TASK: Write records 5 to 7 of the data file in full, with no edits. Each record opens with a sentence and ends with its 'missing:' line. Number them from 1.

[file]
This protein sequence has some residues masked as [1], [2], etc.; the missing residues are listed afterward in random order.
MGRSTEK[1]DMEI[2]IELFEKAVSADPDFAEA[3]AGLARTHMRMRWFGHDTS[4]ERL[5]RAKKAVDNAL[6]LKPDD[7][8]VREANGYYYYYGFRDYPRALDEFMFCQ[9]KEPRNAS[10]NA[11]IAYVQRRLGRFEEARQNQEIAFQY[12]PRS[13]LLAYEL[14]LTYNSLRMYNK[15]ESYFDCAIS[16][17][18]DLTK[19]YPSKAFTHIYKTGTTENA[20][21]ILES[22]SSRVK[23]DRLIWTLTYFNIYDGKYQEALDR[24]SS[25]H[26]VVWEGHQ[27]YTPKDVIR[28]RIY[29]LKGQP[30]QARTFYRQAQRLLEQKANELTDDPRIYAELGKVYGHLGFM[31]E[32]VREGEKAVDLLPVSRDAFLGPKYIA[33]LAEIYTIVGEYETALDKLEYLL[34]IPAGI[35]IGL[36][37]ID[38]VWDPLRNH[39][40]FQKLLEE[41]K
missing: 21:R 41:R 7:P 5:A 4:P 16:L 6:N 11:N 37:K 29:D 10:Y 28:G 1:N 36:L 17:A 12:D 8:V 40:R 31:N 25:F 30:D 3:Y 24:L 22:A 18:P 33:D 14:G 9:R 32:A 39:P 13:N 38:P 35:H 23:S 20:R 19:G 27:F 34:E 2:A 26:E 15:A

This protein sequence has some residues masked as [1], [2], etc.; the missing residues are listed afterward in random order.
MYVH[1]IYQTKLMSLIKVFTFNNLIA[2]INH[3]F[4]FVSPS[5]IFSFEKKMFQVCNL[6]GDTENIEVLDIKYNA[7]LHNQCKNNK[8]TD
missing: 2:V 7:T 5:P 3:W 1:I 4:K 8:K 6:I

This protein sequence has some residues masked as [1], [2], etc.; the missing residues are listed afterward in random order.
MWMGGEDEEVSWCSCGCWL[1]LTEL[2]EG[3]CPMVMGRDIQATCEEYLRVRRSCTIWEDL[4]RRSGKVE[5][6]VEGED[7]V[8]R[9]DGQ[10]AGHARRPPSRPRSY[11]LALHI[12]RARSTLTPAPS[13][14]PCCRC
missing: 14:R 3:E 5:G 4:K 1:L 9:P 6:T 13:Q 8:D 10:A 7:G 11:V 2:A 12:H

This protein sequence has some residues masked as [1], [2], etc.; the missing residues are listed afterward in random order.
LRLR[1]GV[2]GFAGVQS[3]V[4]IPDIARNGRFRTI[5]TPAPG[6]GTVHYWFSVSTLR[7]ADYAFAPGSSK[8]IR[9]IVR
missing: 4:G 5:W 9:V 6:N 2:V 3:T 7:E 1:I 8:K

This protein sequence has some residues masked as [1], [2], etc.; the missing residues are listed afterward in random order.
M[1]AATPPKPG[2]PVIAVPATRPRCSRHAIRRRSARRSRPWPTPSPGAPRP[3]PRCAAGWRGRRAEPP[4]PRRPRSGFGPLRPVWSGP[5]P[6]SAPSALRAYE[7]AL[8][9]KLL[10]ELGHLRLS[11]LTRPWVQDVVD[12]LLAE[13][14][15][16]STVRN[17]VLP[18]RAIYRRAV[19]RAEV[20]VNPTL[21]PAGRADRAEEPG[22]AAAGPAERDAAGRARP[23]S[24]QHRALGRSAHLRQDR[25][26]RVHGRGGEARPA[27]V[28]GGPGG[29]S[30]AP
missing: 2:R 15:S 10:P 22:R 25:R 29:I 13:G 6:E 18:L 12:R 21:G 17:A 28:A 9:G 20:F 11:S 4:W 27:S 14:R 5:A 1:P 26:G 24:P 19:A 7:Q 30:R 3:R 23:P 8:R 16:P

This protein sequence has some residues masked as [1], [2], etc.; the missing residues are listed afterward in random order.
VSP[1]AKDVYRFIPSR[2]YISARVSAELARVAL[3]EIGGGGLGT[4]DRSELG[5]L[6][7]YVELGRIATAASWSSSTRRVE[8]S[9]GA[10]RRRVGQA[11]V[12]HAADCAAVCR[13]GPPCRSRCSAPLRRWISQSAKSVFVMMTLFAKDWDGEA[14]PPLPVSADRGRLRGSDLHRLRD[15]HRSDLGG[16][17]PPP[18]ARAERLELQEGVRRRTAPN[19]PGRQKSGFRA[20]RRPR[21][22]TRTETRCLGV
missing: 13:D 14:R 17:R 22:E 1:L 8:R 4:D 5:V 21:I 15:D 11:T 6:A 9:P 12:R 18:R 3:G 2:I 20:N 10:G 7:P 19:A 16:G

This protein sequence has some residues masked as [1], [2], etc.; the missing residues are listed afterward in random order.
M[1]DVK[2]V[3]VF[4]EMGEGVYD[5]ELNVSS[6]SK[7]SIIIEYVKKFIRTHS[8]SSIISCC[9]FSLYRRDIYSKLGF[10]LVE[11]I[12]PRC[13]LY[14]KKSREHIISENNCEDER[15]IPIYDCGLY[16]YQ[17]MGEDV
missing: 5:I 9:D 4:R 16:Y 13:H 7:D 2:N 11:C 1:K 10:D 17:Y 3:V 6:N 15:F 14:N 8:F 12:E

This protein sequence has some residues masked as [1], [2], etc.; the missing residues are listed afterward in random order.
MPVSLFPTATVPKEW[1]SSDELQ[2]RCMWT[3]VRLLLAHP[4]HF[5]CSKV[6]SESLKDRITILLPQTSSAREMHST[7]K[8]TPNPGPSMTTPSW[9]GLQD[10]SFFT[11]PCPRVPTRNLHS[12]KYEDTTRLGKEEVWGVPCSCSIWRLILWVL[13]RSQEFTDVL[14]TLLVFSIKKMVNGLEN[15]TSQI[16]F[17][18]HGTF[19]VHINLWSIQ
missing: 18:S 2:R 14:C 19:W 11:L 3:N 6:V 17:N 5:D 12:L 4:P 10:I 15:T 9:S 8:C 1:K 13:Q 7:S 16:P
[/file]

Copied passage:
This protein sequence has some residues masked as [1], [2], etc.; the missing residues are listed afterward in random order.
M[1]AATPPKPG[2]PVIAVPATRPRCSRHAIRRRSARRSRPWPTPSPGAPRP[3]PRCAAGWRGRRAEPP[4]PRRPRSGFGPLRPVWSGP[5]P[6]SAPSALRAYE[7]AL[8][9]KLL[10]ELGHLRLS[11]LTRPWVQDVVD[12]LLAE[13][14][15][16]STVRN[17]VLP[18]RAIYRRAV[19]RAEV[20]VNPTL[21]PAGRADRAEEPG[22]AAAGPAERDAAGRARP[23]S[24]QHRALGRSAHLRQDR[25][26]RVHGRGGEARPA[27]V[28]GGPGG[29]S[30]AP
missing: 2:R 15:S 10:P 22:R 25:R 29:I 13:G 6:E 18:L 12:R 21:G 17:A 28:A 9:G 20:F 11:S 4:W 27:S 14:R 5:A 1:P 26:G 24:P 19:A 7:Q 30:R 3:R 23:P 8:R 16:P

This protein sequence has some residues masked as [1], [2], etc.; the missing residues are listed afterward in random order.
VSP[1]AKDVYRFIPSR[2]YISARVSAELARVAL[3]EIGGGGLGT[4]DRSELG[5]L[6][7]YVELGRIATAASWSSSTRRVE[8]S[9]GA[10]RRRVGQA[11]V[12]HAADCAAVCR[13]GPPCRSRCSAPLRRWISQSAKSVFVMMTLFAKDWDGEA[14]PPLPVSADRGRLRGSDLHRLRD[15]HRSDLGG[16][17]PPP[18]ARAERLELQEGVRRRTAPN[19]PGRQKSGFRA[20]RRPR[21][22]TRTETRCLGV
missing: 13:D 14:R 17:R 22:E 1:L 8:R 4:D 5:V 21:I 15:D 11:T 6:A 9:P 12:R 18:R 3:G 2:I 20:N 10:G 7:P 19:A 16:G

This protein sequence has some residues masked as [1], [2], etc.; the missing residues are listed afterward in random order.
M[1]DVK[2]V[3]VF[4]EMGEGVYD[5]ELNVSS[6]SK[7]SIIIEYVKKFIRTHS[8]SSIISCC[9]FSLYRRDIYSKLGF[10]LVE[11]I[12]PRC[13]LY[14]KKSREHIISENNCEDER[15]IPIYDCGLY[16]YQ[17]MGEDV
missing: 5:I 9:D 4:R 16:Y 13:H 7:D 2:N 11:C 1:K 10:D 17:Y 3:V 6:N 15:F 14:N 8:F 12:E